the exhaust. This problem could mean the end of your engine if
you don’t get it corrected right away. A breach such as this could
also dump water into one or more cylinders.
With the engine and its cooling system cold, remove the
header tank cap (where you add fresh water to your system), start
the engine, and check for bubbles rising from the water inside
the header tank. If there are bubbles, this could signify a blown
head gasket or a breach in the casting. Tiny bubbles at first, which
soon stop, are not what I’m talking about. The type of bubbles to
which I’m referring would continue and be significant. If you do
this, take great care not to burn yourself. As the water heats, it will
begin to overflow because it’s expanding.
Yes, you could have deposit buildup on the heat exchanger;
it happens over time, and the exchanger tubes should be periodically cleaned. But it’s unlikely this could cause all the symptoms
Missing A Screw?
Can I use stainless-steel screws in place of bronze on an
impeller housing that has a few screws missing? Will the stainless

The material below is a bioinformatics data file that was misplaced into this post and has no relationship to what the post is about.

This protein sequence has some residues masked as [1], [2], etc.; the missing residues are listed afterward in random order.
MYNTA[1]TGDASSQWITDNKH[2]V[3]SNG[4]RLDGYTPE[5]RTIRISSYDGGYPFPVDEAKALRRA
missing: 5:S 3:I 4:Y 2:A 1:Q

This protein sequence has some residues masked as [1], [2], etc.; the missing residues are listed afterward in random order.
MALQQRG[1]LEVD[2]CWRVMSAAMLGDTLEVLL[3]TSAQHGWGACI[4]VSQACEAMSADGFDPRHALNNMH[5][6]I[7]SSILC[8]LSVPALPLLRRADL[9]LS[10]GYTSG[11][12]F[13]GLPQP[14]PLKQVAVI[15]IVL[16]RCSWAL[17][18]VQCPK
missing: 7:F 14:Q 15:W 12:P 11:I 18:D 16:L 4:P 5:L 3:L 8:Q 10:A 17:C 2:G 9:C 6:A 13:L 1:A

set up some sort of action with the bronze housing?
— Robert Gresko
John Adey: Your concern is valid: Can there be some type of
galvanic action between the two metals you’d like to use together?
Going back to high-school chemistry class, let’s look at the galvan-
ic series table. I’m concerned about the “anodic index” in volts.
Different metals have a different rating; take a look at this excerpt
from an online engineering handbook: www.engineersedge.com/
ity.htm (misspelling of
compatibility is inten-
Brass & Bronze
Anodic Index (V)
Father Knows Best
Back in the mid-1990s, I bought a 4-hp Yamaha outboard. I
probably didn’t put more than five hours on it. I started it at least
once a year in a five-gallon bucket of fresh water just to make sure
it was able to run. Last year when I ran it, I noticed the water pump
witness stream, which comes out of the bottom of the engine
block, was not steady. The flow was sputtering. The water stream,
which mixes with the exhaust gases, always sputtered, as I would
expect. After about five minutes of running, I noticed small puffs of
steam intermixed with the sputtering water from the engine block,